Facts about radiocarbon dating

30-Apr-2019 19:21

These two measures of time will only be the same if all of the assumptions which go into the conventional radiocarbon dating technique are valid.

Comparison of ancient, historically dated artifacts (from Egypt, for example) with their radiocarbon dates has revealed that radiocarbon years and calendar years are not the same even for the last 5,000 calendar years.

The field of radiocarbon dating has become a technical one far removed from the naive simplicity which characterized its initial introduction by Libby in the late 1940's.

It is, therefore, not surprising that many misconceptions about what radiocarbon can or cannot do and what it has or has not shown are prevalent among creationists and evolutionists - lay people as well as scientists not directly involved in this field.

Ever wonder how scientists concluded the age of the earth to be about 4.6 billion years old or how geologists determined the ages of caverns, rocks, volcanoes and the Himalayas? Well, scientists are able to answer all of these wondrous questions and more by use of a process called radiometric or radioactive dating.

Radioactive dating enables geologists to record the history of the earth and its events, such as the dinosaur era, within what they call the geologic time scale.

Within the nucleus, we find neutrons and protons; but for now, let's just focus on the neutrons.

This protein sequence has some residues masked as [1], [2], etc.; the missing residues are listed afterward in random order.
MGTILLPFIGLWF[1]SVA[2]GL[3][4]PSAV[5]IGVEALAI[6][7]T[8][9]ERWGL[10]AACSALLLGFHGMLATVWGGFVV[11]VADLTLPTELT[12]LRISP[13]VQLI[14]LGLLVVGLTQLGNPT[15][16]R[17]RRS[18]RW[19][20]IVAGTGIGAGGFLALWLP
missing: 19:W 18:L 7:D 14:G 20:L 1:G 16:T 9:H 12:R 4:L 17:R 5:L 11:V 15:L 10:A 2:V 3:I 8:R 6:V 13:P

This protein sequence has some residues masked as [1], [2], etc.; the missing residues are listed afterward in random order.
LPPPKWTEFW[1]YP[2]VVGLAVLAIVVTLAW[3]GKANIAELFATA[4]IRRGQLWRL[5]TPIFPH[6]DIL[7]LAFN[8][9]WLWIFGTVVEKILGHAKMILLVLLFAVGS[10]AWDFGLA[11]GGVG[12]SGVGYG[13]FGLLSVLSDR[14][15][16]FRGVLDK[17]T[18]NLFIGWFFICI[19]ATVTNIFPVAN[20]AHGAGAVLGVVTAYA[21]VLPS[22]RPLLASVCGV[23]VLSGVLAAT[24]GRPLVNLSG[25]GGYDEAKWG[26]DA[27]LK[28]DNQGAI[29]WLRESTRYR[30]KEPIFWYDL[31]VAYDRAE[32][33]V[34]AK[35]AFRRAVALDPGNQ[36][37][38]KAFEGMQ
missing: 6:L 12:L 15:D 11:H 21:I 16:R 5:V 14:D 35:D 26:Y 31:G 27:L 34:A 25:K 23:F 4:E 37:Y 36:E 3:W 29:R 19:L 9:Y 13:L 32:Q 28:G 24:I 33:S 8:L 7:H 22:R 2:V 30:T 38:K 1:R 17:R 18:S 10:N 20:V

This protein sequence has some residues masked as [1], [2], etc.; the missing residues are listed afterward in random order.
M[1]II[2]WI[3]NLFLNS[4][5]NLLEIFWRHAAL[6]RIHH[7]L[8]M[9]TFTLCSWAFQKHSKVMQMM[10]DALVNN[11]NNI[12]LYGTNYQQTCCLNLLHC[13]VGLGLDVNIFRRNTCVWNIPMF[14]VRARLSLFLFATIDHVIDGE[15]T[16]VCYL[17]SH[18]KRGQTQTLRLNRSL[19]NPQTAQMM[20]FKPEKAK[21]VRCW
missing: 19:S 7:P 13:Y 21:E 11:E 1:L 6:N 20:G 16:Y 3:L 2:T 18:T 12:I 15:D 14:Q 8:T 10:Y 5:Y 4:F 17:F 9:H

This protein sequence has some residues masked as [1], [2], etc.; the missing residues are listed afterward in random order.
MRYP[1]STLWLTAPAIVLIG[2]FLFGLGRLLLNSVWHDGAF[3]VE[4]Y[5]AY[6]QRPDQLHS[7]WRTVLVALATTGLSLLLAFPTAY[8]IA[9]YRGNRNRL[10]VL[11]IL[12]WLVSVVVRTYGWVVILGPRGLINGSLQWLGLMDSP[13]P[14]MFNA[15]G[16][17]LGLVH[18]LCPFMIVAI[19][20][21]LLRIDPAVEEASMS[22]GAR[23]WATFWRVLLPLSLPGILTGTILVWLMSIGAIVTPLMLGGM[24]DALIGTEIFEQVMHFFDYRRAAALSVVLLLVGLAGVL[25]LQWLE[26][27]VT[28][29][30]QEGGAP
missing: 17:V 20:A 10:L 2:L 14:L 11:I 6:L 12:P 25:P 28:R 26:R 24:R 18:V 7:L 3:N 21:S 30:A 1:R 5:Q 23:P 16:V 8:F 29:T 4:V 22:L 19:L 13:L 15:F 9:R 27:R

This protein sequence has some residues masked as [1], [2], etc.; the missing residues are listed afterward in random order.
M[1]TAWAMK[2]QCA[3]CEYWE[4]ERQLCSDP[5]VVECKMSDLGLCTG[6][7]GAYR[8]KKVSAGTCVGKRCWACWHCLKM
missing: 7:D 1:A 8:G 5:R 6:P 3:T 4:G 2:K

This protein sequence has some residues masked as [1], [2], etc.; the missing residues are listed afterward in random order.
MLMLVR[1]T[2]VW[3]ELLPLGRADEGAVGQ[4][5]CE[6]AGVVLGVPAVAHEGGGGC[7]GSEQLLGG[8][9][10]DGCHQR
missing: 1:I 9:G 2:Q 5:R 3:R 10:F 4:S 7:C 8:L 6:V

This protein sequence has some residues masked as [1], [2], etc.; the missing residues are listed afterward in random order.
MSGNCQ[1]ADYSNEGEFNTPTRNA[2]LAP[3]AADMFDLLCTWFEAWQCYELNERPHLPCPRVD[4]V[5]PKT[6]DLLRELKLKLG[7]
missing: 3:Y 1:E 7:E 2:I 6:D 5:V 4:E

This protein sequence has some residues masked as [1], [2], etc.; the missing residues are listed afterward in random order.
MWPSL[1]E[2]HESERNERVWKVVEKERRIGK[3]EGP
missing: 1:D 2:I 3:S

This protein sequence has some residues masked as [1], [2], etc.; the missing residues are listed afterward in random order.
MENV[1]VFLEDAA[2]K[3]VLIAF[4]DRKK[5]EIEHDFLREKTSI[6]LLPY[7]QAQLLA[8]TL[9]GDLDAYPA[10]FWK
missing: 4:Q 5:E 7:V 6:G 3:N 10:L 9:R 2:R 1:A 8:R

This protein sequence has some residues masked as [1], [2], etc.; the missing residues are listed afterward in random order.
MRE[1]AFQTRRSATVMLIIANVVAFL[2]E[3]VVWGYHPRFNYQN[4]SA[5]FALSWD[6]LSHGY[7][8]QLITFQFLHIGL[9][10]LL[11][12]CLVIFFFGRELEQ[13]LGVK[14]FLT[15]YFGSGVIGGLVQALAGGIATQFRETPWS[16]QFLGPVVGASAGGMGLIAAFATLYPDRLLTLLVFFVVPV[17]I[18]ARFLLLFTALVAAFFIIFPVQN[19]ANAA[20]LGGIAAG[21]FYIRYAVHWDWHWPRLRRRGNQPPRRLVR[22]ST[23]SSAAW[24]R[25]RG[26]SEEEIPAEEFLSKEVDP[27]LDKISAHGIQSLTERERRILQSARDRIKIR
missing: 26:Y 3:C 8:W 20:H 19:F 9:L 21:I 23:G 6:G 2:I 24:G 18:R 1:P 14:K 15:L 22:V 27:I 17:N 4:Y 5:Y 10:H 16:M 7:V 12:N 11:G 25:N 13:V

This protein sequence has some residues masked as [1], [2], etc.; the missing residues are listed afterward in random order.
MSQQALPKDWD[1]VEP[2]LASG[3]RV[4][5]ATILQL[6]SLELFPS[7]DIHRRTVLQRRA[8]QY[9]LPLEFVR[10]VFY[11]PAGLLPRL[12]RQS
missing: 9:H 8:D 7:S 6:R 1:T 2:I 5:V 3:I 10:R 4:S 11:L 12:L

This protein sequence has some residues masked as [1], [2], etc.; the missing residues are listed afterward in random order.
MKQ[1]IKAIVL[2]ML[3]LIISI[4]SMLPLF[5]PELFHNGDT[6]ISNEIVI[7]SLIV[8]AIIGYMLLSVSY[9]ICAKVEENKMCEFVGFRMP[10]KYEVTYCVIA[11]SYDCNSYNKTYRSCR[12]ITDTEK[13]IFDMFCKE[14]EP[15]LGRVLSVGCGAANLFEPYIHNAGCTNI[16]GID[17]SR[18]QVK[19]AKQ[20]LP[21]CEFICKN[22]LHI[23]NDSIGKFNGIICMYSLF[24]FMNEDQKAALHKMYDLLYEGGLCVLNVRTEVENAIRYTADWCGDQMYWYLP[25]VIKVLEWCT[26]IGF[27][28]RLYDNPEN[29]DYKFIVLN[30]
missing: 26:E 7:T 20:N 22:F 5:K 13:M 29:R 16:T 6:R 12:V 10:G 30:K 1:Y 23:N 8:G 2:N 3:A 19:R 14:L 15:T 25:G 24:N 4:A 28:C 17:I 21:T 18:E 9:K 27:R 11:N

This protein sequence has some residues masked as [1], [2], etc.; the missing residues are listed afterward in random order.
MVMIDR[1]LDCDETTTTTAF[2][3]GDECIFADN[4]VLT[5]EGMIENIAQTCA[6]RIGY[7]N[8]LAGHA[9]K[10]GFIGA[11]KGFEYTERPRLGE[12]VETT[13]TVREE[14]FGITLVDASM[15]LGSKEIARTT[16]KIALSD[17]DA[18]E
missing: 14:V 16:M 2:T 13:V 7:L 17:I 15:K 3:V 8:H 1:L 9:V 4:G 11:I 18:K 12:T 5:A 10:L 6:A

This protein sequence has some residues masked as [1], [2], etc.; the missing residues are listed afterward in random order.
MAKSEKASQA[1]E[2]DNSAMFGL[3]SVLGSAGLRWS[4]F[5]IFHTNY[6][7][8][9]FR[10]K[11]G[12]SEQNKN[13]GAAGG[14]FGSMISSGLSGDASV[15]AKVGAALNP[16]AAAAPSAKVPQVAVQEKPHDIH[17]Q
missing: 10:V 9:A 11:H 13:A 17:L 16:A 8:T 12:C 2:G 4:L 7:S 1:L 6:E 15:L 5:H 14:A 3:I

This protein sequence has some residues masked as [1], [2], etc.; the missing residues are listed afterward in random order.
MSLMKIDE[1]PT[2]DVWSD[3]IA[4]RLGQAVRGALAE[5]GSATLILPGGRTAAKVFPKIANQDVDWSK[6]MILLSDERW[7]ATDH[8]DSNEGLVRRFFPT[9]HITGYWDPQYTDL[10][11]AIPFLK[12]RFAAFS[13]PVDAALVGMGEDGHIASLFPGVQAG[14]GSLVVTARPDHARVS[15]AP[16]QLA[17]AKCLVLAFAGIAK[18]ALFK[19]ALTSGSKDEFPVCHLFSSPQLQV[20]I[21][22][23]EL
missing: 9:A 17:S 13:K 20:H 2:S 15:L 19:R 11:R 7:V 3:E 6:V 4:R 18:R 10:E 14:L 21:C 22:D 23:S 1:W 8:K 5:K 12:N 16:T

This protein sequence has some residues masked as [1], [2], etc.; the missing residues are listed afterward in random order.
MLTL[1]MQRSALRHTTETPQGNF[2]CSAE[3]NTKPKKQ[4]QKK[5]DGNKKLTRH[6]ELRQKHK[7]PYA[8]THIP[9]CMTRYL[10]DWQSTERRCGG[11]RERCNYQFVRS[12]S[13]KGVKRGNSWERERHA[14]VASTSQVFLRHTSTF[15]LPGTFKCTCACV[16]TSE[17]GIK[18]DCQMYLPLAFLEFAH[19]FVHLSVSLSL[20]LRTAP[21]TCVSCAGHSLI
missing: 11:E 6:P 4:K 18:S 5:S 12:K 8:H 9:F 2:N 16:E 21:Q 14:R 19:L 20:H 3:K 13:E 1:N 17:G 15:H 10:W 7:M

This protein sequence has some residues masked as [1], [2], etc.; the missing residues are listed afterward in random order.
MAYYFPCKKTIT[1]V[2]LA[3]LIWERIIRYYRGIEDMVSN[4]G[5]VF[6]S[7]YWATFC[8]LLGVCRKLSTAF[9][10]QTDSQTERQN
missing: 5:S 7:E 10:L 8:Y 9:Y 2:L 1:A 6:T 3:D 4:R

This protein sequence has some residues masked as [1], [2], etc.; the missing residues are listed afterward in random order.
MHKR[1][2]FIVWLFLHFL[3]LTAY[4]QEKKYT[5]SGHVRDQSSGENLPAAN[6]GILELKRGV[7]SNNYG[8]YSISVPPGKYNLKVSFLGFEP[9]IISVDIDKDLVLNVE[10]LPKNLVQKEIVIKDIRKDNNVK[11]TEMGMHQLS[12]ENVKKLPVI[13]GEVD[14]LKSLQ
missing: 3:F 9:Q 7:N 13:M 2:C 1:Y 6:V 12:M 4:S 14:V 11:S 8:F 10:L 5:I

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Apparently carbon dating is right up there with evolution in terms of the disdain it evokes from certain religious groups.

Radioactive dating uses the ratios of isotopes and their specific decay products to determine the ages of rocks, fossils and other substances.

Elements occur naturally in the earth, and they can tell us a lot about our Earth's past.

As is often the case, the controversy over this topic is at least as interesting as the topic itself.

Carbon Copies Carbon dating begins, logically enough, with carbon.

Apparently carbon dating is right up there with evolution in terms of the disdain it evokes from certain religious groups.

Radioactive dating uses the ratios of isotopes and their specific decay products to determine the ages of rocks, fossils and other substances.

Elements occur naturally in the earth, and they can tell us a lot about our Earth's past.

As is often the case, the controversy over this topic is at least as interesting as the topic itself.

Carbon Copies Carbon dating begins, logically enough, with carbon.

Scientists use a technique called radiometric dating to estimate the ages of rocks, fossils, and the earth.